Editor's note: An earlier version of this story incorrectly described a newly created job charged with shepherding a vehicle from concept to production at Toyota's design studio. It is project chief designer, not product chief designer.
TOYOTA CITY, Japan -- Four years before taking the helm of Toyota Motor Corp. in 2009, Akio Toyoda began quietly studying auto design under a veteran stylist at the carmaker's dome-roofed creative studio here. Call it a premonition.
The founder's grandson perhaps realized that the company's bland designs were a chink in Toyota's armor that he would be uniquely positioned to mend.
Fast forward eight years: President Toyoda's fixation on sexier styling is about to bear fruit. At his behest, global design chief Tokuo Fukuichi finally has reworked Toyota's frumpy looks.
The new design elements have been creeping into the lineup since last year's debut of the Auris hatchback, a compact sold in Europe. But the makeover will be on full display in the next-generation Prius scheduled to arrive in 2015.
The revamped hybrid will be a turning point, says Fukuichi, who oversees all designs for Toyota, Lexus and Scion. It will be the first car based on Toyota's new modular product development strategy. But it will also showcase his aim to breathe vim and vigor into looks long dismissed as safe but uninspiring.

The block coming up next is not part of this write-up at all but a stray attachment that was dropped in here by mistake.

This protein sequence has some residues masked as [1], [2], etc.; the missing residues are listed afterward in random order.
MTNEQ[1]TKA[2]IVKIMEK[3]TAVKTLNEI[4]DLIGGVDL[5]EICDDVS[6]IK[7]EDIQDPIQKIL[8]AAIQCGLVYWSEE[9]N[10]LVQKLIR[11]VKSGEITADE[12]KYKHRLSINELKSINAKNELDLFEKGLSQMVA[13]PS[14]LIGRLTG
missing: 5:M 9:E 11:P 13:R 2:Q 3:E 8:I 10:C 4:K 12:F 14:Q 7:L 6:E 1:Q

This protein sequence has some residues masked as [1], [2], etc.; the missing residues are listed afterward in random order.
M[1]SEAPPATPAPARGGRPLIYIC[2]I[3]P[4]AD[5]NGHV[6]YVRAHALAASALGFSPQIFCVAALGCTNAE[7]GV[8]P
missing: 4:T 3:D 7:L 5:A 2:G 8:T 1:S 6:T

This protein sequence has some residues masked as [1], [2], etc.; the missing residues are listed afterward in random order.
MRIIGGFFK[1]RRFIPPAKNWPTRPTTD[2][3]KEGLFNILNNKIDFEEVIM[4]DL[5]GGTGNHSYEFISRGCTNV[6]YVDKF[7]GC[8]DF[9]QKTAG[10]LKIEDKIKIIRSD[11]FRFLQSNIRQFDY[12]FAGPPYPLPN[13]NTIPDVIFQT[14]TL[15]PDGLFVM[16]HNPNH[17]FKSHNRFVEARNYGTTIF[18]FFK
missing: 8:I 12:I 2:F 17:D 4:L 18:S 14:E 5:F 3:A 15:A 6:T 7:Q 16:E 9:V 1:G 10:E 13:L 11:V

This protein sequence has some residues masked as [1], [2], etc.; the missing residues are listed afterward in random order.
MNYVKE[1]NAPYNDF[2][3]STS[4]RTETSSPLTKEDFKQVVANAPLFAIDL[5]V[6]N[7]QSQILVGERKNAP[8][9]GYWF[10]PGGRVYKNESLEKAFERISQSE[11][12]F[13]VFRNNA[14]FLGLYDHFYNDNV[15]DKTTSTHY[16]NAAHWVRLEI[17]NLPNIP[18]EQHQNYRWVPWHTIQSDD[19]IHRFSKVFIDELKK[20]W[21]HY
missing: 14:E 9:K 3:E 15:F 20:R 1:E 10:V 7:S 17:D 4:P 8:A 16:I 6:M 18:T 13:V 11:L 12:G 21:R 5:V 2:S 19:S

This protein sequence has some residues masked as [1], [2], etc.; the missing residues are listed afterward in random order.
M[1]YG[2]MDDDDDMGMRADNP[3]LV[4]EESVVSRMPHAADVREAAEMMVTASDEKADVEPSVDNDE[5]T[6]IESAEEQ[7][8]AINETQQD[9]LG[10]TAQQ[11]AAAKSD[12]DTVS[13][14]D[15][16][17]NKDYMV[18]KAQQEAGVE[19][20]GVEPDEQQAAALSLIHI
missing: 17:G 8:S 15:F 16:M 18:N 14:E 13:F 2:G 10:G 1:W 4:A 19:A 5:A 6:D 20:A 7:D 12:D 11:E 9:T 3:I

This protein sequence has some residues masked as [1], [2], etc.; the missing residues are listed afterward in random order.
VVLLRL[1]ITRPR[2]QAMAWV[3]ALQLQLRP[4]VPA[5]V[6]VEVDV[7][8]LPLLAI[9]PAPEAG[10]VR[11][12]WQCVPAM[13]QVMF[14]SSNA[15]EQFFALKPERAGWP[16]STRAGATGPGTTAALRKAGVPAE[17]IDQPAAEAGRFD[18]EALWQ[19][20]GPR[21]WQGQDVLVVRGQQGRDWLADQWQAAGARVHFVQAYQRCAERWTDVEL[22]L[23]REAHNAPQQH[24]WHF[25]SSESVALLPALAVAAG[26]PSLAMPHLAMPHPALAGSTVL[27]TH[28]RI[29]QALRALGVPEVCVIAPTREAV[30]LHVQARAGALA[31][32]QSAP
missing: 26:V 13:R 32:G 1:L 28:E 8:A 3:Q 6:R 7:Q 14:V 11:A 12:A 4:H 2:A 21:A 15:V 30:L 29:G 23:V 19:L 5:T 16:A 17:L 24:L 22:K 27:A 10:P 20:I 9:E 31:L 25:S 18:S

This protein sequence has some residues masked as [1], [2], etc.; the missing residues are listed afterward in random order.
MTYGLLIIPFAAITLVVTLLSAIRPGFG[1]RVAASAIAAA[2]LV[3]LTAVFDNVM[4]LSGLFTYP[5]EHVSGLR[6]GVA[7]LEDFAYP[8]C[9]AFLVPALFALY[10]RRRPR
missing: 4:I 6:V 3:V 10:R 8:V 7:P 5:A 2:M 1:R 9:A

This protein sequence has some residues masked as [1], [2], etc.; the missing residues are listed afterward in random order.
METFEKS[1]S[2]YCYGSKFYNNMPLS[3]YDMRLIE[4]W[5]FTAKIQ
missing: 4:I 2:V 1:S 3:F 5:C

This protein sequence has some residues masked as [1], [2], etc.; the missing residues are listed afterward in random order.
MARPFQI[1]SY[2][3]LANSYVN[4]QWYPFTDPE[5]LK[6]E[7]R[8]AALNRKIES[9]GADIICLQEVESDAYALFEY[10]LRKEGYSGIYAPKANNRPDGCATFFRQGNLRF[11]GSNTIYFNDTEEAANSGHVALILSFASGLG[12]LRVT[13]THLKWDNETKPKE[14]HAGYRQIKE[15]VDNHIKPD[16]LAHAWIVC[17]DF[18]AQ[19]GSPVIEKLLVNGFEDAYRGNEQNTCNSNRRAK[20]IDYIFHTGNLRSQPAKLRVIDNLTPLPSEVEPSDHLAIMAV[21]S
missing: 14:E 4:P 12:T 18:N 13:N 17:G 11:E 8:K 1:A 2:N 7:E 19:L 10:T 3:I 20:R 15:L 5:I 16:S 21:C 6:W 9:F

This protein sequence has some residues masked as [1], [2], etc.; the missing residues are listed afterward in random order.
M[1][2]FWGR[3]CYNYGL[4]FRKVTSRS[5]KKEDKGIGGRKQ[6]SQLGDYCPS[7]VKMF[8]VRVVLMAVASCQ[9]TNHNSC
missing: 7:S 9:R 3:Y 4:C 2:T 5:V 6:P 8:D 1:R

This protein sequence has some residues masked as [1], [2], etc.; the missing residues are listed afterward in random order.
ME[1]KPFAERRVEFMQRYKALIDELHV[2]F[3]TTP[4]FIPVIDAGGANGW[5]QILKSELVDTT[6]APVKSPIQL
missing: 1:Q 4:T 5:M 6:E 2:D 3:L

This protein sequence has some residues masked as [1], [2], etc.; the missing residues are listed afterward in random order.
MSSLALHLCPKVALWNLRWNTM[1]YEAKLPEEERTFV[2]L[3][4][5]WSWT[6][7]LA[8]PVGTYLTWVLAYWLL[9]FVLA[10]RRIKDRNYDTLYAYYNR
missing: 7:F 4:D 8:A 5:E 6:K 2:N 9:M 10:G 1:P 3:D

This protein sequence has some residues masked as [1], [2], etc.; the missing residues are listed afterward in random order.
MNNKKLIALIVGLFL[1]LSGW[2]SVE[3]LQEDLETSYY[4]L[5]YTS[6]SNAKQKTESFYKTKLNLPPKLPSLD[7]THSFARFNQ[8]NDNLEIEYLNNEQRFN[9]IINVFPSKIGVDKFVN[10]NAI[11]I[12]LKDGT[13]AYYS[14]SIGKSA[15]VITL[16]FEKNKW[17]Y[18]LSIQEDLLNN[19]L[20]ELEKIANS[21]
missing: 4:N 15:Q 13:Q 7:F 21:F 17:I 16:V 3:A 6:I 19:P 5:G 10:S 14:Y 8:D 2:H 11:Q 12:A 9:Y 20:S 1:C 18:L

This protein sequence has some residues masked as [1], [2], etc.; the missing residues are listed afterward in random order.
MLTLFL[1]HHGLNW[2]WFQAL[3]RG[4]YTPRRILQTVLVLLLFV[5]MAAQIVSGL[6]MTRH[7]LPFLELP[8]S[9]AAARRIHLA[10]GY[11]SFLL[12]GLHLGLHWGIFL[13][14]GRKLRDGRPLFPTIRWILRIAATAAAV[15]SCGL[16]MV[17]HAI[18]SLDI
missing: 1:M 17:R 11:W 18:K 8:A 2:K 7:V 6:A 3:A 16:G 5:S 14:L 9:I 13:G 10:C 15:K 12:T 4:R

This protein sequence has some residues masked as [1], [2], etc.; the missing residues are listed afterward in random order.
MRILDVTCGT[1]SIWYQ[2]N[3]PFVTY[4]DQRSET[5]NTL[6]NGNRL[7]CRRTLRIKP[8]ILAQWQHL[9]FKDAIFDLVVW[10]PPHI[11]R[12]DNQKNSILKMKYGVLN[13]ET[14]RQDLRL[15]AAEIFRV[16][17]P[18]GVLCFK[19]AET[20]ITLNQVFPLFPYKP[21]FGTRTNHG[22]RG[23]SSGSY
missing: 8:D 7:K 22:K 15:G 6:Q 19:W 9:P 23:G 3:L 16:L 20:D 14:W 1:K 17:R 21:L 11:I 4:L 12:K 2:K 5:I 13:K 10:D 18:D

"It's very important," Fukuichi said of the overhaul in a Sept. 3 interview. "We always thought our designs were emotional, but people didn't see them that way. That's because when you compare the designs with our competitors', ours weren't distinctive."
It will be Fukuichi's job to mold Toyota's new looks to the company's new modular product development strategy, known as TNGA, for Toyota New Global Architecture.
The makeover carries risks. TNGA's goal is massive use of common parts. Choose unsightly door handles, for instance, and the mistake multiplies across the lineup.
But Fukuichi is confident that he has found a winning formula -- and that design unity will be a positive byproduct of using common parts.